“Yah.” He said, and she didn’t think she was lying exactly. He was her TO, she was his Rookie, but things were greyer than they had been, at least for her.
He had taken care of her. The whole squad had taken care of her, but Tim. He was always there.
When she wouldn’t get out of bed, Jackson called him, and he made her go for a walk with him. Then they started walking every day. They watched old movies together. He brought her groceries, and put them away. He interrogated Jackson, when he thought she was eating enough, getting out enough. Had she been sleeping.
They went on runs together. She hated going on runs. He pushed and pushed, saying it would keep her in shape, to return to work earlier. He teased her the whole time, and it had been the first time she had laughed since the hospital.
(Of course he had been the one to make her laugh in the hospital, too, which should have been a clue that she was absolutely screwed).
He helped fill out paperwork so she could work desk duty for a week, and he helped her fill out even more so she could come back to active duty. He didn’t believe in therapy, but he drove her to her appointments, when Jackson couldn’t. He was the reason she was still a Rookie, still going to be a police officer.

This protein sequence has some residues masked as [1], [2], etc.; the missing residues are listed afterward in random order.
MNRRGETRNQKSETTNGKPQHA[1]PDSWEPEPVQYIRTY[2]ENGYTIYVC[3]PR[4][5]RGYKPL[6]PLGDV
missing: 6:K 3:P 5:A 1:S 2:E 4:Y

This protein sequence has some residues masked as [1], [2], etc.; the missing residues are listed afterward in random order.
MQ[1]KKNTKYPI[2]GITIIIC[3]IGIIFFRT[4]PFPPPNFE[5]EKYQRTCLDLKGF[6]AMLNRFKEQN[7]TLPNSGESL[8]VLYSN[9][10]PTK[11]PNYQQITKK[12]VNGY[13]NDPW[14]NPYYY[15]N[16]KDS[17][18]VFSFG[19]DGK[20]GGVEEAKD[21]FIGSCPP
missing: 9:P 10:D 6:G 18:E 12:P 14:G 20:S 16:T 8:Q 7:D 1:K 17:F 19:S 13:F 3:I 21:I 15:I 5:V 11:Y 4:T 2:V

“I’m ready to go back.” Lucy said, answering the unasked question.
“I believe you.” He looked like he actually did (she wondered how long it had taken her to get really good at reading Tim, probably as long as it took to call him Tim in her head).
“Good.” Lucy grabbed her uniform shirt, tugging it on, and doing the buttons up, trying to ignore Tim looking pointedly away.
As ready as I'll ever be.
“Yes.” Lucy slammed her locker closed, “I am ready.”
It had been such a long shift. Lucy’s first hard shift, really hard shift since being back.
She got too involved, emotionally involved. But there had been a woman, who had the same look in her eyes that she had in the hospital, and the man who hurt her wasn’t dead. She had one solace, on the ambulance ride back, when Tim told her that Caleb was dead. This woman, she didn’t even have that.
It took everything not to rip his throat out when they arrested him.
She wouldn’t look at Tim, but she could feel his eyes on her the rest of shift.